RIP Jaswant Singh: Ex-Army Officer, Outstanding Parliamentarian
Jaswant Singh had served as India’s foreign minister, defence minister and finance minister.
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Former Union minister Jaswant Singh passed away after a prolonged illness in Delhi on Sunday, 27 September, at the age of 82. He had served as India's foreign minister, defence minister and finance minister through the course of his career.
"It is with profound grief that we inform about the sad demise of Honourable Major Jaswant Singh (Retired), former Cabinet Minister of Government of India, at 0655 hours on 27 September 2020. He was admitted on 25 Jun 2020 and was being treated for Sepsis with Multiorgan Dysfunction Syndrome and effects of Severe Head Injury old (Optd)... had a Cardiac arrest this morning," a statement from the hospital said.
Born on 3 January 1938, in Jasol village of Barmer district, Rajasthan, Singh was raised in a Rajput family. He was an alumnus of Mayo College and National Defence Academy, Khadakwasla.
At the age of 19, he joined the Central India Horse, a famous cavalry regiment of the Indian Army and served till 1965. He then resigned from his commission to start his political career.
Founding Member of BJP
Singh was one of the founding members of the Bharatiya Janata Party and had been one of the longest serving parliamentarians – from 1980 to 2014.
Singh was part of the Bharatiya Jana Sangh (BJS) earlier.
He was elected on a BJP ticket to the Rajya Sabha in 1980, 1986, 1998, 1999 and 2004 and to the Lok Sabha in 1990, 1991, 1996 and 2009.
Though considered to be close to BJP stalwarts like Atal Bihari Vajpayee and LK Advani, Singh was expelled from the party on two occasions. The first time was for penning the book ‘Jinnah: India, Partition, Independence’ based on Pakistan founder Quaid-e-Azam Muhammad Ali Jinnah and the Partition of India.
The book was released on 17 August 2009 and soon became the subject of controversy, subsequently leading to Singh's expulsion from the party.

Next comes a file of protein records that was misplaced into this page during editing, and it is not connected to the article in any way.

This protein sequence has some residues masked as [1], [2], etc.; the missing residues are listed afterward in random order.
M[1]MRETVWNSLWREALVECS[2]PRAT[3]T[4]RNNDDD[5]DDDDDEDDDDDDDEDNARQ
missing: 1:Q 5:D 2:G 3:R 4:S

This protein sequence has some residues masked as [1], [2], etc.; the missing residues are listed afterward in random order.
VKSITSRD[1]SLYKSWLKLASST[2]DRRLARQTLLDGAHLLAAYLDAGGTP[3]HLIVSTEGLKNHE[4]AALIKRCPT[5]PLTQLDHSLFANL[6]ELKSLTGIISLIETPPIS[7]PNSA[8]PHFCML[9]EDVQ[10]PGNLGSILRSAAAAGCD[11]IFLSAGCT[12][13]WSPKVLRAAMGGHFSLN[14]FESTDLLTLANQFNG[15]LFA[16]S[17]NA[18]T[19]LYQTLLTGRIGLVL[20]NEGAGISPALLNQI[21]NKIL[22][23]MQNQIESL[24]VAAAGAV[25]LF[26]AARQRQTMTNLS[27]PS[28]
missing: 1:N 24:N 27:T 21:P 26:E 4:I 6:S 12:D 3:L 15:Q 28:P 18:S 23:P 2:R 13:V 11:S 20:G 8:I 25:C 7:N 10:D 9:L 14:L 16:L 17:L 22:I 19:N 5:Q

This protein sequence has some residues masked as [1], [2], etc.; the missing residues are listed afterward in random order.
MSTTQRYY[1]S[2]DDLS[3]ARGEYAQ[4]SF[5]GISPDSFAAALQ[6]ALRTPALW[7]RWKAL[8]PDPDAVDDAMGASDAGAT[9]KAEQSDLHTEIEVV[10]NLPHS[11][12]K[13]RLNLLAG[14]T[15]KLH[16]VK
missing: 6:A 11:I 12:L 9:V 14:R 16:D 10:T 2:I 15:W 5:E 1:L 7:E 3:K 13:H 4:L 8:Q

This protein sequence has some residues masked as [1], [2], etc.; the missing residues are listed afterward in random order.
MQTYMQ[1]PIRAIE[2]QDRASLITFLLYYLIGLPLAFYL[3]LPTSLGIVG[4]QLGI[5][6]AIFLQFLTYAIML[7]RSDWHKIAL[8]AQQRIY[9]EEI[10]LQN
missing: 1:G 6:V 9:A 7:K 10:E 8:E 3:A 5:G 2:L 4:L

The book was criticised for claiming that late Prime Minister Jawaharlal Nehru's centralised policy was responsible for the Partition and that Jinnah was portrayed as a ‘demon’ by India.
He came back into the party fold after a period of 10 months, but was axed again after he contested against a BJP candidate from Barmer in 2014, when he was denied a ticket.
Recipient of Outstanding Parliamentarian Award
Though Singh entered politics in his late 60s, it was only after he was initiated in the Jan Sangh, did he begin to gain recognition. He started his political career in 1980, when he was first selected for the Rajya Sabha. He then served as finance minister in the Atal Bihari Vajpayee-led government.
When Vajpayee became prime minister, in 1998, Singh took charge as the external affairs minister, from December 1998 to July 2002. In July 2002, he became the finance minister. He was also the defence minister, when George Fernandes was forced to resign after the Tehelka exposure.
Singh served as deputy chairman of the erstwhile Planning Commission, from 1998 to 1999. After his party lost power in 2004, he served as Leader of Opposition in the Rajya Sabha from 2004 to 2009.
He was also conferred the ‘Outstanding Parliamentarian Award’ for the year 2001.
Singh was the candidate for the post of vice-president for the NDA in 2012. He lost to Hamid Ansari, who was the UPA's candidate.
During the 2014 Lok Sabha elections, he was denied a ticket to contest the polls from Barmer district of Rajasthan. Singh was subsequently expelled from the BJP. He lost to BJP’s Col Sonaram Choudhary.
Led Kandahara Negotiations
Singh, the external affairs minister during the Kandahar hijacking incident on 24 December 1999, had faced a lot of criticism when the Vajpayee government decided to swap hostages onboard Indian Airlines IC-814 with jailed terrorist Azhar Masood.
Singh had led the negotiations during the hijacking and had even accompanied Masood to Kabul.
He was also instrumental in mending ties with the United States after the latter imposed sanctions on India, following the nuclear tests of 1998. Singh was lead negotiator for the talks with the then US deputy secretary of state, Strobe Talbott.
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